• As ever, he is a source of mixed messages – FT
  • Meghan is now ‘very nice’ – The Times
  • My night at the state banquet – Sarah Vine, Daily Mail
  • He defended the US’s ‘clean’ climate record to Prince Charles – The Guardian
  • Farage, Paterson and IDS meet the President – Daily Mail
  • Don’t make the mistake of thinking the UK could bear a leader who swaggers like the President – Rafael Behr, The Guardian

>Yesterday: WATCH: “The US is committed to a phenomenal trade deal” with the UK, Trump says

Trump 2) Corbyn wanted to meet me, but I turned him down

‘Mr Trump revealed the request at a news conference with Theresa May, minutes after the Labour leader finished addressing an anti-Trump protest in Whitehall at which he accused the president of spreading “hatred” and “racism”. Mr Corbyn boycotted the state banquet held in Mr Trump’s honour on Monday night, saying it was wrong to “roll out the red carpet” for the president. Asked what he thought of Mr Corbyn’s decision to address protesters, Mr Trump answered that he did “not know him, never met him, never spoke to him” and did not plan to, having turned down his request. “He wanted to meet today or tomorrow and I decided that I would not do that,” Mr Trump said. “I think he is, from where I come from, somewhat of a negative force. I think the people should look to do things correctly as opposed to criticise. I really don’t like critics as much as I like and respect someone who can get things done.”’ – The Times

>Yesterday: The Moggcast. Why Trump’s “bold approach to politics is a good one”.

We have a responsibility to take back the children of ISIS members, Mordaunt says

‘Britain has an obligation to take back “innocent” children born to Islamic State fighters in Syria, the defence secretary has said, arguing that the UK needs to resolve its failure to repatriate minors caught up in the Syrian civil war. Penny Mordaunt said she wanted to “build up a very clear picture” of where children have been taken into camps as Syria’s violent conflict has subsided and be prepared to allow them to come to the UK. Speaking at a military conference in Westminster, she said: “I think the British public would agree we absolutely have an obligation to innocents who were taken into a war zone.” Mordaunt added: “Extracting them would be a very difficult thing to do and would in all practical honesty require the practical consent of the parents who were there.”’ – The Guardian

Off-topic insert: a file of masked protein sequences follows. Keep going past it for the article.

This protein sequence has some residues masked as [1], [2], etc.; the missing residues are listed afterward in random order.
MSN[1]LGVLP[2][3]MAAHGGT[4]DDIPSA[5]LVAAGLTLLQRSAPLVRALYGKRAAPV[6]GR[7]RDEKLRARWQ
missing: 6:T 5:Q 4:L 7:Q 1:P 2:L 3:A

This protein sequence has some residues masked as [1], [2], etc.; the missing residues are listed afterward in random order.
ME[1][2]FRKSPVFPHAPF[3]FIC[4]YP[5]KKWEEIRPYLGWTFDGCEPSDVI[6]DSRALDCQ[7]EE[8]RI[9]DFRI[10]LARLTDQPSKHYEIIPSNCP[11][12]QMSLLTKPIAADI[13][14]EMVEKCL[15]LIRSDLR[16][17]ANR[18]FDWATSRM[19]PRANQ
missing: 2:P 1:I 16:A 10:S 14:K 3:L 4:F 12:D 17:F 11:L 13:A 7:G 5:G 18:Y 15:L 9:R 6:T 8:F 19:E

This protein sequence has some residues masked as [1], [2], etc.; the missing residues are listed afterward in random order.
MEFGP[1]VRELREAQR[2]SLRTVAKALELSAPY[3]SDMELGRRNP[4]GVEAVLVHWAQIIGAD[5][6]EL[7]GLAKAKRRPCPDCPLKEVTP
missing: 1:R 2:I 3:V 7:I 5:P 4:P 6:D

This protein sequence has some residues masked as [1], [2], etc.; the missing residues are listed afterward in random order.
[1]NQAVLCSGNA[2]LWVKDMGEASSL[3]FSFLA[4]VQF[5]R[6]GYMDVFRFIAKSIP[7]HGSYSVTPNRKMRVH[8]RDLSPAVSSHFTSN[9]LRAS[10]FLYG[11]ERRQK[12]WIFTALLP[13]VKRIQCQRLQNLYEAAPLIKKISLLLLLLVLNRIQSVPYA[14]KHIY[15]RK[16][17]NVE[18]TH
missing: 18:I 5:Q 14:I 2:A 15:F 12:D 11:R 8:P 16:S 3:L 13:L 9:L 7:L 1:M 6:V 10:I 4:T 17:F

• The Defence Secretary also suggests military schools could save children from knife crime – Daily Telegraph
  • Javid allows Commonwealth soldiers to bring their families to the UK – Daily Mail
  • Mother tells of the moment her son told her he was in Syria – The Times
  • Brother in law of terror attacker warned authorities about him months before he struck – Daily Mail
  • Head of the army calls for a strategic rethink – FT
  • 16 nations sign D-Day declaration – The Times

>Yesterday: ToryDiary: Mordaunt leads the pack in our latest Cabinet League Table

Brexit Party ‘confident but not complacent’ in Peterborough

‘Mr Farage’s party is riding high after coming first in May’s European Parliament elections with 30 per cent. It has thrown resources at Peterborough, which voted 61 per cent for Leave in the 2016 referendum and 38 per cent for the Brexit party in last month’s EU vote. Mr Greene, a businessman, is also well known locally: he was a trustee of the cathedral and appeared on The Secret Millionaire, a reality show in which wealthy people mix incognito with the less fortunate. But he conceded the by-election will be a “close race”, adding: “We’re giving it all we’ve got. I’m confident but I’m not complacent.” An official at Brexit party headquarters concurs: “It is going to be very very tough for us; we’re coming from a standing start.” Much of the party’s strategy consists of winning over legions of Conservative voters infuriated by Mrs May’s failure to see through Brexit.’ – FT